My Herald colleagues voted yesterday to accept a deal after a year and a half on strike. For many -- most, I dare say -- this is little cause for celebration. Yes, it brings a much-needed resolution to this toxic situation.
But the toll it has taken is deep.
Unless you've been on strike for a lengthy period, you probably can't fathom what that feels like. I was on strike with my Herald co-workers for about 14 and a half months, although I was on maternity leave for 12 of those months, and have since taken a job at the CBC. But I certainly got a good taste of what it's like. The anger just gnaws at you. Anger towards management who forced you out. Anger towards scabs (I'm not using that other term, which is way too nice for them). Anger toward those who could have helped, but didn't.
The anxiety is constant. What will become of me? What will happen to my career? How will I pay my bills?
It even can affect your self-esteem. You start to wonder, "Am I any good at what I do?"
There were so many dark times during those 566 days on strike. (566! Think about that for a minute.)
But thank goodness for those who showed support. You helped us get through it. Those quick honks of the horn as you passed by the picket line helped. Those surprise coffee deliveries on cold winter days helped. And those cheques donated by other unions helped, too.
The strike was at times divisive, even among union members. But it also forged bonds among co-workers who weren't very close before the strike started. These friendships will go on, even after our little Herald/Local Xpress family breaks up.
The Local Xpress, the online strike publication we started shortly after the strike began, was another bright spot. It was, as veteran sports reporter Monty Mosher has said, "a lifeboat in stormy seas." It allowed the reporters, photographers and editors an opportunity to keep doing the work they love. That publication will cease with the ratification of a deal. RIP Local Xpress. You were a good little news source.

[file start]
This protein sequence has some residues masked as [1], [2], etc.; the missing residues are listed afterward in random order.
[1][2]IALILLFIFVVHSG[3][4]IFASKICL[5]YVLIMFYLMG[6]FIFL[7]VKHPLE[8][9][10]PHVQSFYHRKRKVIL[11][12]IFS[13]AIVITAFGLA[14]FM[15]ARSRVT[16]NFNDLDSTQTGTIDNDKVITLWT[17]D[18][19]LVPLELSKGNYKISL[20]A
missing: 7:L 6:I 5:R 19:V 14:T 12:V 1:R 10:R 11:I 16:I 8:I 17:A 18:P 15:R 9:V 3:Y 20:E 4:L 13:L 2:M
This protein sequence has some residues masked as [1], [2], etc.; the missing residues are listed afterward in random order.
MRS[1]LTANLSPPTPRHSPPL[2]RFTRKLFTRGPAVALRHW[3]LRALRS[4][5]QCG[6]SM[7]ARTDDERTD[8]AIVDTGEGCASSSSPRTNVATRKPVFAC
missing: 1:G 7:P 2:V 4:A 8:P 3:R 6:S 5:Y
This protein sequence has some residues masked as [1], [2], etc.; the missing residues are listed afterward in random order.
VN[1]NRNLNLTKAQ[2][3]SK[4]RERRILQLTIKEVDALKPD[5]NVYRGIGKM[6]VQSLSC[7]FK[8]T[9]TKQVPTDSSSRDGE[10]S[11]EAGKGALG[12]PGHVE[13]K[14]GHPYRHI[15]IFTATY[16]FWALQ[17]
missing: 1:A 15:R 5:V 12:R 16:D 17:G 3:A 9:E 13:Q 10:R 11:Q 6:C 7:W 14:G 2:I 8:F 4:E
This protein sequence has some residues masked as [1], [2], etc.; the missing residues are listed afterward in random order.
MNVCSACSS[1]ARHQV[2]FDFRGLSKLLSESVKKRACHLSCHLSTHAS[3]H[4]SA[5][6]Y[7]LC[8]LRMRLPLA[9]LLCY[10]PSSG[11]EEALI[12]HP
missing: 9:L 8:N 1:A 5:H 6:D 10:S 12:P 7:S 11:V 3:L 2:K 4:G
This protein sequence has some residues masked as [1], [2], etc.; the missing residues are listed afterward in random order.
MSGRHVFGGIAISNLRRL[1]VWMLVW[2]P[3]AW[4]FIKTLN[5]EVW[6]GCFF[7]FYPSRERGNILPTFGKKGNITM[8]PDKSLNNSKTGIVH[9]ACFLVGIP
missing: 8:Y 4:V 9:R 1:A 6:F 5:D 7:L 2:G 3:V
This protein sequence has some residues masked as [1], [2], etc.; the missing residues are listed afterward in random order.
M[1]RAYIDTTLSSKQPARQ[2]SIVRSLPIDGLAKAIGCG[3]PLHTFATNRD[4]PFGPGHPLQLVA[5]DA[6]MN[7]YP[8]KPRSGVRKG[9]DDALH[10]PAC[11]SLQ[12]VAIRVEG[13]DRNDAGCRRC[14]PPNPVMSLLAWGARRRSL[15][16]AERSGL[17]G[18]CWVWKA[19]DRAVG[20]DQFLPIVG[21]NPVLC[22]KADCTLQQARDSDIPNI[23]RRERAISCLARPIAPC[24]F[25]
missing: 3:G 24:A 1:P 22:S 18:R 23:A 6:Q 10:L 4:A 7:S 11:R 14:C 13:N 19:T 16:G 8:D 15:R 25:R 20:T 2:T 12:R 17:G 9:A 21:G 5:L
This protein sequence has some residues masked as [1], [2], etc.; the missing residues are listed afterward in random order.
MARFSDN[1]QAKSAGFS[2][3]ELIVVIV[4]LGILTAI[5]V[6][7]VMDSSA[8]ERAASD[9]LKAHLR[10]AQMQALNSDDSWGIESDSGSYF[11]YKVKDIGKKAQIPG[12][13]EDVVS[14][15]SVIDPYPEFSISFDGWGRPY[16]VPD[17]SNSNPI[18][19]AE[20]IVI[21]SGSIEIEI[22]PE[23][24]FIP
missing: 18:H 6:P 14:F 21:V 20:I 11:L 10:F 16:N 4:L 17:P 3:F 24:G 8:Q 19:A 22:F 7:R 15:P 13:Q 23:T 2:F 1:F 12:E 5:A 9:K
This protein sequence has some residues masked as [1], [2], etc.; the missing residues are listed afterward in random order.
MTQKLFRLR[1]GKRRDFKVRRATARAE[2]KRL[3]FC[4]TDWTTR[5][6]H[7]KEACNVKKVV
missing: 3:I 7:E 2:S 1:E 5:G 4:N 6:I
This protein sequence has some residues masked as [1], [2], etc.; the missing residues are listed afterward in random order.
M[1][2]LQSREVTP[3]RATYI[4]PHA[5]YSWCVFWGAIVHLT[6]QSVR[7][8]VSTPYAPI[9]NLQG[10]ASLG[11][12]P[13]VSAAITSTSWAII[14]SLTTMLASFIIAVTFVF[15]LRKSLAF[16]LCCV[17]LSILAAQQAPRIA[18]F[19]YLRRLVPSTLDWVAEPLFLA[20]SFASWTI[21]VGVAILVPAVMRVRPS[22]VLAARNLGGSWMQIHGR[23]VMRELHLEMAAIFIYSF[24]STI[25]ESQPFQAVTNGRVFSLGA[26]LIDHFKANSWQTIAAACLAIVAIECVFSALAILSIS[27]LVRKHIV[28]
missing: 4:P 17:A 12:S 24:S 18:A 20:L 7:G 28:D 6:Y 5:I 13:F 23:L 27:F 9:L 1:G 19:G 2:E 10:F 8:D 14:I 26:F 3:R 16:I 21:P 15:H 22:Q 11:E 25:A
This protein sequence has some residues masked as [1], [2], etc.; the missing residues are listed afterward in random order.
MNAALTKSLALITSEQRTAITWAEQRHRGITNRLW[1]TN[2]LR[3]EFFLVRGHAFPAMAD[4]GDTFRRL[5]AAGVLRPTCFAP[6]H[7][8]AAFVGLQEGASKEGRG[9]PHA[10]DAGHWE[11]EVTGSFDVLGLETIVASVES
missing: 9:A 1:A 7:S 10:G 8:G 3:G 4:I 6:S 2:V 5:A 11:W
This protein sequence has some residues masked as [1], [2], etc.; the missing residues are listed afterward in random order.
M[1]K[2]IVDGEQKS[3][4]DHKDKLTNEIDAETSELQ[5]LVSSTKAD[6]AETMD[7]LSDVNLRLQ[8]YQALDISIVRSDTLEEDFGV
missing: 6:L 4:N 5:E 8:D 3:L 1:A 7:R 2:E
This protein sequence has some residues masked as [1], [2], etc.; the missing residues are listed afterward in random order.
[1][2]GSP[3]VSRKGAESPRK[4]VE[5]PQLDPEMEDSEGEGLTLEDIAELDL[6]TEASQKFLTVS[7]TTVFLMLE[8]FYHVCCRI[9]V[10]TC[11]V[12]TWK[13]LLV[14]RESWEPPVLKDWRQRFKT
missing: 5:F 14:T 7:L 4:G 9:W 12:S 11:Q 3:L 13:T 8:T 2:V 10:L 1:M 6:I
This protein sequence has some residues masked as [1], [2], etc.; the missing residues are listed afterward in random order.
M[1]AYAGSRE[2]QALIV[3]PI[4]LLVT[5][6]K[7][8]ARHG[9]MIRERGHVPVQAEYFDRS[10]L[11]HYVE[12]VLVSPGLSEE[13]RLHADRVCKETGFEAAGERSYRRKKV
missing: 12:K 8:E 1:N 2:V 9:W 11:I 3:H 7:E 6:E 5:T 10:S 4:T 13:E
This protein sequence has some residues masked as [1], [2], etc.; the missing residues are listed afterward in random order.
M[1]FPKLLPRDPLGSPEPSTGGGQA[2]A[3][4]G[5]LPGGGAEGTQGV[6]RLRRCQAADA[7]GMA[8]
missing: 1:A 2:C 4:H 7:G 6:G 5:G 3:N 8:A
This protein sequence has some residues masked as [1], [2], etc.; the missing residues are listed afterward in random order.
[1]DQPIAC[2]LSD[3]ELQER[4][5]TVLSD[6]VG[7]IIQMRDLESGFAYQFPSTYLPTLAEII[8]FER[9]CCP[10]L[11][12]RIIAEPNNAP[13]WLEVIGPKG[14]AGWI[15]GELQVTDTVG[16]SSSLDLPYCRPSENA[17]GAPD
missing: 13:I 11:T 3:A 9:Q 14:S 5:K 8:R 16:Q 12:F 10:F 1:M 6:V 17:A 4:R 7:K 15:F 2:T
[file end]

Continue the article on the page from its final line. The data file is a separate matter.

Some people are leaving the Herald "voluntarily." I use quotation marks because yes, they're opting to collect severance and go, but these are people who never would have left the job they loved if this hadn't all happened.
Others are simply losing their jobs. What a way to go, after years -- and for many, decades -- of hard work.
The coming days will be difficult for everyone, whether they walk through the doors of the building on Joseph Howe Drive again or not. Those who return to the Chronicle Herald will have to work alongside management who kicked them to the curb a year and a half ago, and maybe also with the scabs who thought nothing of their role in all this. (You will forever be known as scabs, by the way).
Those who walk away will grapple with an uncertain future and possibly an end to the career that was part of their identity for so long. These journalists and staff are talented. They're kind. They're dedicated and they're strong. They'll get through this. But they still have challenges ahead. Now begins the time for healing. I wish all of my friends and former co-workers every bit of strength, luck and resolve.
I can't wait to see what they get up to next.
Frances Willick is a digital reporter in Halifax. Before that, she worked at The Chronicle Herald for about six years. This article was first posted on Facebook and is reprinted here with permission.
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